The last few weeks have been characterized by a new job, new routine, new home and all the tedious and sometimes irritating complications associated with moving to a new country. In the midst of all of this, Simon and I have become the owners of a new hostel in Madrid.
This hostel happens to have our same address, and we don’t charge our visitors.
Since moving in, we have had three guests come and stay with us, a few of whom we met in Southeast Asia and traveled with for a while. As we have been getting to know Madrid, they have been around to experience it with us. We have also done a lot of reminiscing about Asia– the bumpy roads we traveled, the sweaty hostel nights we slept and the crystal clear water we swam.
It’s taken a while for me to decompress and reflect on the 4.5 months I spent backpacking this year. I can’t believe it was only a few months ago I was laying on the beaches in Cambodia, exploring temples in Burma, and navigating the decrepit sidewalks of India.
Why did that all feel so normal at the time?
The amount of memorable experiences from that trip could fill an entire binder, but there are a few that take place in the forefront of my memories.
Trekking in Nepal
When people ask me about my favorite place or experience, I always mention trekking in Nepal. Before embarking on the short trek for 5 days (most treks are closer to 10 days or more) I wasn’t exactly excited. I really only committed to doing it only because “it’s the thing to do in Nepal.”
This time following the crowd paid off.
The simplicity of those five days was refreshing, to say the very least. Every morning I got up, put on one of the two outfits I packed, and started the day’s walk. Each morning we began beneath clear views of snow-capped summits in the distance, and each afternoon we arrived at a new stunning village. We rested our sore legs with warm cups of tea and long games of cards and went to bed ready to do it all over again.
Ten days of new friends and chaos in Northern Thailand and Laos
When I think about the craziest times we had, it was here. Many of these experiences were just bizarre, but luckily we met a ton of new friends to share them with. This list warrants bullet-points.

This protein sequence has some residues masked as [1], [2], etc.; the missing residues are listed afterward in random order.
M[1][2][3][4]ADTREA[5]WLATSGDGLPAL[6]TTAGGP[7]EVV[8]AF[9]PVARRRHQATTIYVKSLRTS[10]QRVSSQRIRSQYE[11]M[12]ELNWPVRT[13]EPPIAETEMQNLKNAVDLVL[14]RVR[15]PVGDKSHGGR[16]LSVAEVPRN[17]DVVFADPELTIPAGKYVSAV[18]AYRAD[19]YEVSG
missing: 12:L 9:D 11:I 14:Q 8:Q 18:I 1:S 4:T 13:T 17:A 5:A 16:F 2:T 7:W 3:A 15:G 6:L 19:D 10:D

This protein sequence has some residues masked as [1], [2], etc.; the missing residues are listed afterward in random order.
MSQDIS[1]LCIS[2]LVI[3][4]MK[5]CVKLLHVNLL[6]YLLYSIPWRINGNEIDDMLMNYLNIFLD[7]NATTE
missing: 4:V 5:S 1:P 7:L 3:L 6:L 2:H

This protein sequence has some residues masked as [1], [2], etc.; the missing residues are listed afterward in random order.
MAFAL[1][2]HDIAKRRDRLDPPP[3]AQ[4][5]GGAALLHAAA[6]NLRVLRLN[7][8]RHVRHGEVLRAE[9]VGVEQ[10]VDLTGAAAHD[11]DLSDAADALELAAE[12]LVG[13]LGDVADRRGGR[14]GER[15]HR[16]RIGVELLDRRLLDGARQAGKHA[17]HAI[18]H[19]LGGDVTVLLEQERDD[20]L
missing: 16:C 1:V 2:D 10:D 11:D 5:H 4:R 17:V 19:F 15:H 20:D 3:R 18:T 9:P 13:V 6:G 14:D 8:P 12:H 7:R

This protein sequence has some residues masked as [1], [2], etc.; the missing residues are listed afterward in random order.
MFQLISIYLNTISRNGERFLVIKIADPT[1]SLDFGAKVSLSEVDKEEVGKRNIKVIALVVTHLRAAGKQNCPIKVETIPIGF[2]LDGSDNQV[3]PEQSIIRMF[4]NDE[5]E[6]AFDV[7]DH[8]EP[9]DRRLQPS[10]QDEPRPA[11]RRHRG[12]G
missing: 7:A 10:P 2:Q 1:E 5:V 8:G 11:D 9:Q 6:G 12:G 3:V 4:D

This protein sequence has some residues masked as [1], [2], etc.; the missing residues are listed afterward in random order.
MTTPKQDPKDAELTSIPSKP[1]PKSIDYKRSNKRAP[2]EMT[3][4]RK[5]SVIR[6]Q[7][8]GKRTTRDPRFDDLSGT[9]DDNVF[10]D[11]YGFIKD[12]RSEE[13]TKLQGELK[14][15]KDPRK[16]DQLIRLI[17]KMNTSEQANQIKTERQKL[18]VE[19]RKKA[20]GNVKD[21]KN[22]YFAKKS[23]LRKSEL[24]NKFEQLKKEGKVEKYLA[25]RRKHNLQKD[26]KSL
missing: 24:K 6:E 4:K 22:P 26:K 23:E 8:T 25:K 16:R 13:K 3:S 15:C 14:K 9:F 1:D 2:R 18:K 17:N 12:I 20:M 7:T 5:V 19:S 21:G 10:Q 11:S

- Getting Thai massages by convicts at the women’s prison in Chiang Mai
- Drinking bottle(s) of whiskey to pass the time on the two day slow boat to Laos.
- Crashing our motorbikes in the middle-of-nowhere northern Thailand, having to clean out our wounds with what felt like pure alcohol, then going to the hospital for further inspection.
- Getting said wounds on my arm become infected and having to let Simon scrap out the infection every night. (As I cried like a baby.)
- Seeing a mini-bus steam towards us in front of our hostel, then yelling and hitting the back of it after almost being run over. We were then met with a crazy Thai man jumping out of the driver´s seat and pulling out a huge knife. As I cowered away, Simon was then chased around the hostel as many of the other guests were just finishing their breakfast. (Thanks to the wonderful owner at Spicy Thai Backpackers this man was reported and then released from his driving job.)
- Sleeping in the hottest “shed” of a room for $3 a night in Laos. The goliath cockroach in Dan’s mosquito net came for free.
- Exploring waterfalls by motorbike and tubing down the river in Vang Vieng.
- Taking two, ten-hour local buses on consecutive days which were not only used as transportation for people, but also roof tiles, a hospital patient, a barrel of toxic materials, a basket of ducks and a motorbike (appropriately placed in the aisle). The lack of working air conditioning was a given.